NBA Draft: Troy Weaver shares draft philosophy ahead of the big day

NBA Draft: Troy Weaver shares draft philosophy ahead of the big day

Troy Weaver is a man who stays on message. If you removed some of the names from today’s media availability ahead of Thursday’s 2022 NBA Draft, you wouldn’t know if it was a transcript from 2020, 2021 or 2022. The names on the draft board may change, but the philosophy remains the same .

That philosophy seems to be this: You put in the work and plan for any potential outcomes, who a player is as a person is even more important than he is as a collection of skills, pay zero attention to the rumors floating around in news reports because they are probably wrong, and continue restoring the roster and build one that matches the personality of the people of Detroit.

What that means specifically for his approach to the team’s fifth overall pick or any attempts to add more draft capital remains to be seen. He certainly did not tip his hand to the assembled news media.

Cade Cunningham makes things a lot easier, because everyone fits with Cade. “His versatility lends to whoever we draft being able to fit seamlessly with him. Drafting him has made it easier in not having to worry as much about fit,” Weaver said.

But Weaver also noted there are larger degrees of fit than the complementary skills on the basketball court. It’s about finding the right player — one who fits into the organizational mindset and their approach to the game.

“Fit is easy because we are trying to draft the right person,” Weaver said. “The person is going to fit, and the basketball, coach Casey and his staff can figure it out.”

Fit, upside, the ability to contribute on day one. Weaver was asked about his approach to all those factors, and his message seemed to be it all matters. No one factor supercedes the others, and players you might presume fit in one box actually belong elsewhere.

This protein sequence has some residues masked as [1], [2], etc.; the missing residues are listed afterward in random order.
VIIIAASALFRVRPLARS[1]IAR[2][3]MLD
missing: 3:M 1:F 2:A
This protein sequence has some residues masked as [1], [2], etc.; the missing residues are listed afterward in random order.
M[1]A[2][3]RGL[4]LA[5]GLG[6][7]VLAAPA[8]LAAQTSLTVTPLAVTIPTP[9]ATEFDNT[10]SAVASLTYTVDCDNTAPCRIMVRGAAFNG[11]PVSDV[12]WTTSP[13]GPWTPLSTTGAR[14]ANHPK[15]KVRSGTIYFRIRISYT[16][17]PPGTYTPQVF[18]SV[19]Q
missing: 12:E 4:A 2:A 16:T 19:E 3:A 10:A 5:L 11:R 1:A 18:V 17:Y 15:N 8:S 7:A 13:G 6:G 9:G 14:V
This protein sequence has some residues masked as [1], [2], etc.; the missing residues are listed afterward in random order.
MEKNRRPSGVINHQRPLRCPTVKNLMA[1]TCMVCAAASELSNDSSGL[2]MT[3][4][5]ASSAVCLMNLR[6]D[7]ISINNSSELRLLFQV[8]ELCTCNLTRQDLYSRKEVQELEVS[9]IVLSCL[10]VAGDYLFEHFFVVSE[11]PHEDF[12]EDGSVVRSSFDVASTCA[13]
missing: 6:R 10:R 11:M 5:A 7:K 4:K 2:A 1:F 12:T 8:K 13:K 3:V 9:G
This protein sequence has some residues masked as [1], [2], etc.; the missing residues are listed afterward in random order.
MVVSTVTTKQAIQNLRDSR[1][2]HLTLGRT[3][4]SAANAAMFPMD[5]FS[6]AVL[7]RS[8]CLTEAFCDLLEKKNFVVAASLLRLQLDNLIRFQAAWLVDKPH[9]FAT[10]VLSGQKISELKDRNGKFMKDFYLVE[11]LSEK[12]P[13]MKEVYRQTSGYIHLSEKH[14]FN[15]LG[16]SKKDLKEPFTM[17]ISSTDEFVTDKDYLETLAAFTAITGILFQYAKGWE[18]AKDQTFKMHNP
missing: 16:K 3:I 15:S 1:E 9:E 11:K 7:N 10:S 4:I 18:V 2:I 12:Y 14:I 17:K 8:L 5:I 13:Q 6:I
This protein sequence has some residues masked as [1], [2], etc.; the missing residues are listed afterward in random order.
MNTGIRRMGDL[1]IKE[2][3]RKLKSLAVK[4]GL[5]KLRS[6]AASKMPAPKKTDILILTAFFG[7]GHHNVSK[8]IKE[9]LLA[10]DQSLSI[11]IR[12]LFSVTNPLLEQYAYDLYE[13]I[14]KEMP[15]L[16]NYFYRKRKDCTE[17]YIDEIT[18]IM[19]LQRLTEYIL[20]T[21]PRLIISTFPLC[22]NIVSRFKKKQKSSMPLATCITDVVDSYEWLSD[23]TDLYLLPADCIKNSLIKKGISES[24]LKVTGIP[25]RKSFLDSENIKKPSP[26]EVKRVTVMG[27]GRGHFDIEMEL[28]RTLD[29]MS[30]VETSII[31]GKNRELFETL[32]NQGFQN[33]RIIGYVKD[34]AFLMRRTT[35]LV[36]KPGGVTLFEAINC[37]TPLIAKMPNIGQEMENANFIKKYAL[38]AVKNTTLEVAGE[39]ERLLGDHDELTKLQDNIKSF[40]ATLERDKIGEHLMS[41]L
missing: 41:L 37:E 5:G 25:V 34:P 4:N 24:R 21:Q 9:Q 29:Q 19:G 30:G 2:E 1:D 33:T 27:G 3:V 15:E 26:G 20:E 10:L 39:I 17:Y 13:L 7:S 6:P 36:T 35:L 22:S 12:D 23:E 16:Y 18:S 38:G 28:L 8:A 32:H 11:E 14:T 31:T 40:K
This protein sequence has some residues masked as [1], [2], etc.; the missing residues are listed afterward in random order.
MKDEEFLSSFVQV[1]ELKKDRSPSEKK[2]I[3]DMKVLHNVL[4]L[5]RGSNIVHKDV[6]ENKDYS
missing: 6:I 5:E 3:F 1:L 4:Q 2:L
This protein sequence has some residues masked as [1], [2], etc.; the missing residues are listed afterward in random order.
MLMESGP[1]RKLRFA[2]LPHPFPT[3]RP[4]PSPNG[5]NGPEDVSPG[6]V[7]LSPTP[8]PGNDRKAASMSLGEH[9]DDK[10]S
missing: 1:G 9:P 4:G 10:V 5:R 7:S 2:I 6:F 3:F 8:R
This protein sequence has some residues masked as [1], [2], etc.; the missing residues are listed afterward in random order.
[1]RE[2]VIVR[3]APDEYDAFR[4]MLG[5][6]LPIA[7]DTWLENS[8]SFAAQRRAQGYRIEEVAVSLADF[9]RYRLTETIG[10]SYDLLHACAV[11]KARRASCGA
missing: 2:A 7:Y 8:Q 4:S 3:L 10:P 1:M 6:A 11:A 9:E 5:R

“To me upside is growth and mindset. I don’t prescribe that a 23-year-old can’t grow and doesn’t have upside. There are guys who are 19 and limit themselves. … It’s the mental aspect.”

Weaver also touched on the Jerami Grant situation, noting that he anticipates an influx of calls between now and the draft. “People are always calling for your best players, so, yes, you anticipate that.”

His goal is to draft the player who is the best long-term member of the Detroit Pistons, and draft history shows that you can grab that player at 5 (or 15) and not just in the top four of the draft.

“How does Giannis go 15? How does Kawhi go 15? … I never prescribe to [a big drop after the top few picks]. Where we are picking, at 5, in this draft, I don’t see that. I don’t see a top 4. I never saw that. … That’s why we do our work, and we’ll come out with the best person and player for us.”

Weaver followed up by noting that from the team’s perspective at 5, there are “7, 8, 9 guys in the draft.”

If we were going to do a quick and dirty speculative list that could include Chet Paolo and Jabari as the anointed “top 3.” Then we can create a Jaden Ivey, Keegan Murray, Bennedict Mathurin tier to put us at 6. Who could be those final three players? Could it be the young Shaedon Sharpe, G League defensive standout Dyson Daniels, sharpshooter AJ Griffin, a huge upside play in Tari Eason, draft nerd darling of Jeremy Sochan or the behemoth big man Jalen Duren?

Weaver certainly isn’t telling. But he’s confident in his process and willing to put in the work until the final moments leading into submitting the pick. The end goal is to build a winner in Detroit.

“We want a team on the floor that the city identifies with.”

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